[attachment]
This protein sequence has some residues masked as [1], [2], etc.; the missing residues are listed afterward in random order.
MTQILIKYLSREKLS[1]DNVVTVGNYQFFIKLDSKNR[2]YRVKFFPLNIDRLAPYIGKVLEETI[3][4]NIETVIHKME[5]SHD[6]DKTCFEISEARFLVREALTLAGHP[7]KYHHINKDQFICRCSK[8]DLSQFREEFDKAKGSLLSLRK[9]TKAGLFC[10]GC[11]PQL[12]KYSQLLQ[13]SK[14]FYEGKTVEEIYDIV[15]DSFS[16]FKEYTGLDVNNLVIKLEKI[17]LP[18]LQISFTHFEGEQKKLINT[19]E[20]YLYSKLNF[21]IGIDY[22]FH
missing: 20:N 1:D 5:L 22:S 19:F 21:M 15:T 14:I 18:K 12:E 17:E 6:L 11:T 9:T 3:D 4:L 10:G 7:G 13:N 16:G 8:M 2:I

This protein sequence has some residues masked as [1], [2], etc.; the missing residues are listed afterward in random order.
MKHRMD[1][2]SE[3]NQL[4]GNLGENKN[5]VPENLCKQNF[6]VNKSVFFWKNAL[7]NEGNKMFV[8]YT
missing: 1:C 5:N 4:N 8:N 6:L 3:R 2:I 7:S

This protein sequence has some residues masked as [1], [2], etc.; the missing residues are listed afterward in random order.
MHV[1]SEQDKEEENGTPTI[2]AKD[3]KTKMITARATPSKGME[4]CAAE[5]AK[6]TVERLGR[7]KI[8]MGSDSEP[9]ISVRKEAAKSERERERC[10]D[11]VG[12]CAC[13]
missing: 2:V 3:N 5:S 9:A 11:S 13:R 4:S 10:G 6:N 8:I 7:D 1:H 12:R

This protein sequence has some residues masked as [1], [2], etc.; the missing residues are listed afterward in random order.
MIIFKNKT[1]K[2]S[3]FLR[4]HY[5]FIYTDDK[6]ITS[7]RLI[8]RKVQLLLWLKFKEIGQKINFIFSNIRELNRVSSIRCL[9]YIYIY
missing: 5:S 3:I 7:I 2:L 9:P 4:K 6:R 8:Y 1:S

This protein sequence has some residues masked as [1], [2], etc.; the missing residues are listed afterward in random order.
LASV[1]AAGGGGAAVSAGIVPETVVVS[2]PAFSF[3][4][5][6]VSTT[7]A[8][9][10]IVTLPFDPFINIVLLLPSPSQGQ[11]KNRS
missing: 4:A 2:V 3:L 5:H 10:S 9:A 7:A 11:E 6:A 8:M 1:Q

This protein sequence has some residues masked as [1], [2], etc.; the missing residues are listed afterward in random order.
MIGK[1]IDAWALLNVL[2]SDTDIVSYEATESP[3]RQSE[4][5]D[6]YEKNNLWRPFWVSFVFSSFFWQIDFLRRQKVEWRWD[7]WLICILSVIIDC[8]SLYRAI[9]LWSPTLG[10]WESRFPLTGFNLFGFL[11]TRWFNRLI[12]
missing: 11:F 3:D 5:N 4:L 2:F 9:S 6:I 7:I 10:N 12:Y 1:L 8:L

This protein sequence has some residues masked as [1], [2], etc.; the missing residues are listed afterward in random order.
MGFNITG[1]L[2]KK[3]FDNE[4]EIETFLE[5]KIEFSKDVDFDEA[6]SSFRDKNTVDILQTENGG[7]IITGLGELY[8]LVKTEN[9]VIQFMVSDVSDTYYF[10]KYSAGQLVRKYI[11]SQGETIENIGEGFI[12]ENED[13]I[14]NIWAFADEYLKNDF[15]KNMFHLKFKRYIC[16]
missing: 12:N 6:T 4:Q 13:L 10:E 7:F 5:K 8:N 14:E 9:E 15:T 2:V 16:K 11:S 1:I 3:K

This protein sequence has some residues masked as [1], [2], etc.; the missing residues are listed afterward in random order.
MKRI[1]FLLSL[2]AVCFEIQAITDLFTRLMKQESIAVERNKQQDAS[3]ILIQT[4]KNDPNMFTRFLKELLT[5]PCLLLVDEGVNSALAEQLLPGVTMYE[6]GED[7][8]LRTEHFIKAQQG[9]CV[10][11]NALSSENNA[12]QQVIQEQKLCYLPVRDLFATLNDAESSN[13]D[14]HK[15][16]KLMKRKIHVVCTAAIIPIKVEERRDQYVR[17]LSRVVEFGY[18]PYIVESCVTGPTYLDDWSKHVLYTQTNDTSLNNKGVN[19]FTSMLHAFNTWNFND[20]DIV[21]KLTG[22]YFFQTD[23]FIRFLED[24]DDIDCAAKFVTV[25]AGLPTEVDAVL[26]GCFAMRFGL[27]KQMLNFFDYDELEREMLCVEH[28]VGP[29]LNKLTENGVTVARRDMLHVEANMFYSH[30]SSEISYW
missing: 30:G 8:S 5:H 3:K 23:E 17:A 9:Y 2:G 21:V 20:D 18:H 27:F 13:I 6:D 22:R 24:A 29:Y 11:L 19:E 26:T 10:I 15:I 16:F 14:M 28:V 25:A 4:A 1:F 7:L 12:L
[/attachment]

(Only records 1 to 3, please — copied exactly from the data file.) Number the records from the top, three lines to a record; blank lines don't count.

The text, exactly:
This protein sequence has some residues masked as [1], [2], etc.; the missing residues are listed afterward in random order.
MTQILIKYLSREKLS[1]DNVVTVGNYQFFIKLDSKNR[2]YRVKFFPLNIDRLAPYIGKVLEETI[3][4]NIETVIHKME[5]SHD[6]DKTCFEISEARFLVREALTLAGHP[7]KYHHINKDQFICRCSK[8]DLSQFREEFDKAKGSLLSLRK[9]TKAGLFC[10]GC[11]PQL[12]KYSQLLQ[13]SK[14]FYEGKTVEEIYDIV[15]DSFS[16]FKEYTGLDVNNLVIKLEKI[17]LP[18]LQISFTHFEGEQKKLINT[19]E[20]YLYSKLNF[21]IGIDY[22]FH
missing: 20:N 1:D 5:L 22:S 19:F 21:M 15:T 14:I 18:K 12:E 17:E 6:L 11:T 9:T 3:D 4:L 10:G 7:G 13:N 16:G 8:M 2:I

This protein sequence has some residues masked as [1], [2], etc.; the missing residues are listed afterward in random order.
MKHRMD[1][2]SE[3]NQL[4]GNLGENKN[5]VPENLCKQNF[6]VNKSVFFWKNAL[7]NEGNKMFV[8]YT
missing: 1:C 5:N 4:N 8:N 6:L 3:R 2:I 7:S

This protein sequence has some residues masked as [1], [2], etc.; the missing residues are listed afterward in random order.
MHV[1]SEQDKEEENGTPTI[2]AKD[3]KTKMITARATPSKGME[4]CAAE[5]AK[6]TVERLGR[7]KI[8]MGSDSEP[9]ISVRKEAAKSERERERC[10]D[11]VG[12]CAC[13]
missing: 2:V 3:N 5:S 9:A 11:S 13:R 4:S 10:G 6:N 8:I 7:D 1:H 12:R